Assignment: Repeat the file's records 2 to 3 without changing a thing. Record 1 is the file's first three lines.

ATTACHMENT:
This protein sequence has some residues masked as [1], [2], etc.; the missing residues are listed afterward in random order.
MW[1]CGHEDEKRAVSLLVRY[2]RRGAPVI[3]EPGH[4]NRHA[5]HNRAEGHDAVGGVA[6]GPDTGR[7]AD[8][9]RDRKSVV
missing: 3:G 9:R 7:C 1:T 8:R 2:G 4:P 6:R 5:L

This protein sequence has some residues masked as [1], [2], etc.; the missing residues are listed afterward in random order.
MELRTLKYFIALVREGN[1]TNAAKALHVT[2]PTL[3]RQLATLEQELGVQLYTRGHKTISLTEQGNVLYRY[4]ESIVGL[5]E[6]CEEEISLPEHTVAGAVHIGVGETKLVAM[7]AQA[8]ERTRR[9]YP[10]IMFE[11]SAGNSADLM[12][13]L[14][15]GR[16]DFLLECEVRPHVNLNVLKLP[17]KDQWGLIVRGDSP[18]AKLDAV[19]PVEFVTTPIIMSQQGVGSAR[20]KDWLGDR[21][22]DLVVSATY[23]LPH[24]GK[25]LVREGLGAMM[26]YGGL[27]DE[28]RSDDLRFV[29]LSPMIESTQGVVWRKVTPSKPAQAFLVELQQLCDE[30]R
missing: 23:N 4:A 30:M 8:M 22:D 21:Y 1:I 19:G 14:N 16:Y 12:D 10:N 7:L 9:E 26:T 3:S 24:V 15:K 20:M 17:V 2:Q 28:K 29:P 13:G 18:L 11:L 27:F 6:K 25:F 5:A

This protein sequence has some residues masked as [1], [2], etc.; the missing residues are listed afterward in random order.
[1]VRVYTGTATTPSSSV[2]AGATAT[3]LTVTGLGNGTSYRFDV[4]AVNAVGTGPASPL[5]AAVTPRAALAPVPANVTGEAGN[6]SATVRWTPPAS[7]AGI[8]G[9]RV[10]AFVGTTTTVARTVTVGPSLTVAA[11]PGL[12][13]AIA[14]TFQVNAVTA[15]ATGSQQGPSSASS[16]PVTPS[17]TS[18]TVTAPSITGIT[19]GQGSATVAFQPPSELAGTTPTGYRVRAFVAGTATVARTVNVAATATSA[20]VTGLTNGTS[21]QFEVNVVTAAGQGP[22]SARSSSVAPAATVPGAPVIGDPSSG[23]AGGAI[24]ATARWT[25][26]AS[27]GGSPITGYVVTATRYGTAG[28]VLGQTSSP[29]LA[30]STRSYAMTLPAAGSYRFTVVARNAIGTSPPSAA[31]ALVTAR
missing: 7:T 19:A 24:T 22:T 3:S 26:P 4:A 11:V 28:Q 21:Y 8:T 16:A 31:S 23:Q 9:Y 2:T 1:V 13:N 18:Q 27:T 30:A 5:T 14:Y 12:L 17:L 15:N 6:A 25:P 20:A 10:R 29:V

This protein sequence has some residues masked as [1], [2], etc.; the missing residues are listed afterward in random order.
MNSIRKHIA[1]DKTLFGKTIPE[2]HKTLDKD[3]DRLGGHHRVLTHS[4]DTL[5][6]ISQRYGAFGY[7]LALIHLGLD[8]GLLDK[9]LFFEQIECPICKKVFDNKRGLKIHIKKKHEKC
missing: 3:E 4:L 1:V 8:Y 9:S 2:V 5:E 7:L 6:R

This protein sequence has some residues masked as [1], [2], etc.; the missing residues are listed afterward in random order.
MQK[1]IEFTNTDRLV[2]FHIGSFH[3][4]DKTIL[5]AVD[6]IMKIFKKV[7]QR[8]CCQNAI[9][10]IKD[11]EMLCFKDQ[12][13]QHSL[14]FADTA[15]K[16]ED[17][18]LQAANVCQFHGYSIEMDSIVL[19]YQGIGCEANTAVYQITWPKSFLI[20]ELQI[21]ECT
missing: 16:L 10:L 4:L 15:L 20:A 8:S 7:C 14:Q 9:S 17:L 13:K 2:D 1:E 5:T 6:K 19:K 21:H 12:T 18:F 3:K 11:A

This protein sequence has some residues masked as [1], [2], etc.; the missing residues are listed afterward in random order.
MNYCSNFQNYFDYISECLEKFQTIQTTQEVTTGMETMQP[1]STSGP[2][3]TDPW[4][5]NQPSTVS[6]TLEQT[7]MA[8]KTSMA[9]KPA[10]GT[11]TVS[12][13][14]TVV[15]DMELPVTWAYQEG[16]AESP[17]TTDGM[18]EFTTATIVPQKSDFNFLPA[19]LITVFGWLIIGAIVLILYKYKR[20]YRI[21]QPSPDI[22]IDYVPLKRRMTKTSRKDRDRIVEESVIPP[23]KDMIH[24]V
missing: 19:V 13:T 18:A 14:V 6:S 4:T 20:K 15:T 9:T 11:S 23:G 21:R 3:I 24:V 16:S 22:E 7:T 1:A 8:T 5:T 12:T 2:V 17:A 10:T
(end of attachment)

This protein sequence has some residues masked as [1], [2], etc.; the missing residues are listed afterward in random order.
MELRTLKYFIALVREGN[1]TNAAKALHVT[2]PTL[3]RQLATLEQELGVQLYTRGHKTISLTEQGNVLYRY[4]ESIVGL[5]E[6]CEEEISLPEHTVAGAVHIGVGETKLVAM[7]AQA[8]ERTRR[9]YP[10]IMFE[11]SAGNSADLM[12][13]L[14][15]GR[16]DFLLECEVRPHVNLNVLKLP[17]KDQWGLIVRGDSP[18]AKLDAV[19]PVEFVTTPIIMSQQGVGSAR[20]KDWLGDR[21][22]DLVVSATY[23]LPH[24]GK[25]LVREGLGAMM[26]YGGL[27]DE[28]RSDDLRFV[29]LSPMIESTQGVVWRKVTPSKPAQAFLVELQQLCDE[30]R
missing: 23:N 4:A 30:M 8:M 22:D 21:Y 1:I 19:G 14:N 16:Y 12:D 10:N 7:L 9:E 26:T 3:S 24:V 15:K 20:M 17:V 2:Q 28:K 29:P 13:G 18:L 11:L 27:F 6:K 25:F 5:A

This protein sequence has some residues masked as [1], [2], etc.; the missing residues are listed afterward in random order.
[1]VRVYTGTATTPSSSV[2]AGATAT[3]LTVTGLGNGTSYRFDV[4]AVNAVGTGPASPL[5]AAVTPRAALAPVPANVTGEAGN[6]SATVRWTPPAS[7]AGI[8]G[9]RV[10]AFVGTTTTVARTVTVGPSLTVAA[11]PGL[12][13]AIA[14]TFQVNAVTA[15]ATGSQQGPSSASS[16]PVTPS[17]TS[18]TVTAPSITGIT[19]GQGSATVAFQPPSELAGTTPTGYRVRAFVAGTATVARTVNVAATATSA[20]VTGLTNGTS[21]QFEVNVVTAAGQGP[22]SARSSSVAPAATVPGAPVIGDPSSG[23]AGGAI[24]ATARWT[25][26]AS[27]GGSPITGYVVTATRYGTAG[28]VLGQTSSP[29]LA[30]STRSYAMTLPAAGSYRFTVVARNAIGTSPPSAA[31]ALVTAR
missing: 7:T 19:A 24:T 22:T 3:S 26:P 4:A 11:V 28:Q 21:Y 8:T 16:A 31:S 23:Q 9:Y 2:T 1:V 13:N 18:Q 27:T 30:A 5:T 14:Y 12:L 17:L 15:N 6:A 25:P 20:A 10:R 29:V